I started creating the tree with cedar cuttings first and followed the lateral lines of the cage, wiring each piece on as I went. Besides the top point, I wired all greens facing down (stems up) so it looked natural.
After all lateral lines are wired, it looked kind of hairy. Perseverance pays off. Keep going! I wired greens on the horizontal lines starting with the bottom first, making sure to overlap the enamel pot. Each subsequent layer covers the stems and mechanics of the previous layer.
Finally, fill in your cage so it looks like a nice, full tree. I stuck holly branches in without even wiring them. I also “decorated” the tree with dried grasses and a burlap ribbon remnant.
My DIY mixed greens tree is a little bit wild but it was fun and free to make! It took about 30 minutes to complete. And what else was I going to do with my tomato cage in December?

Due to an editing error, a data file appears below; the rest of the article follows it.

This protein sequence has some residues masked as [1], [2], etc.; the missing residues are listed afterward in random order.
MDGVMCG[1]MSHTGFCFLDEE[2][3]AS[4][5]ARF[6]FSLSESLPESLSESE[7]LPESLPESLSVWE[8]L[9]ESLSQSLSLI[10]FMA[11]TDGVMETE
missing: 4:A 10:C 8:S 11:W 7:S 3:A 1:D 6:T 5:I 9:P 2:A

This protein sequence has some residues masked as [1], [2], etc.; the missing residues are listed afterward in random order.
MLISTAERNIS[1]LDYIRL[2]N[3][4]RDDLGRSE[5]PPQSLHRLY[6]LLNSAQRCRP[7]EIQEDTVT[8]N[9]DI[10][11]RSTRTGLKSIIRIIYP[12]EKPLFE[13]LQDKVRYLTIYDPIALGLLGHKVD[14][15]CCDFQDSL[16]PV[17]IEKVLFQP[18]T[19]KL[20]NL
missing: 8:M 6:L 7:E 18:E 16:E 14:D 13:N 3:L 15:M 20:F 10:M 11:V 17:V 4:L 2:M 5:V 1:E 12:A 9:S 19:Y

I have been back at milk painting holiday themed signs and boards as well…
We’ve been soaking up the changing seasons here with walks on the beach, bike rides, flower picking and wood stacking amongst our usual work. I am a bit smitten with a field of beautifully decaying sunflowers. Their great big heads full of seeds ready for sowing next year (or snacking this year).
All of the marsh grasses are in bloom showcasing a soft pink hue as the sun catches them waving in the breeze. Honeysuckle has faded on the beach dunes making way for cheerful goldenrod which has always been a favorite roadside weed. And the sunsets… phenomenal.
What’s blooming in your neck of the woods?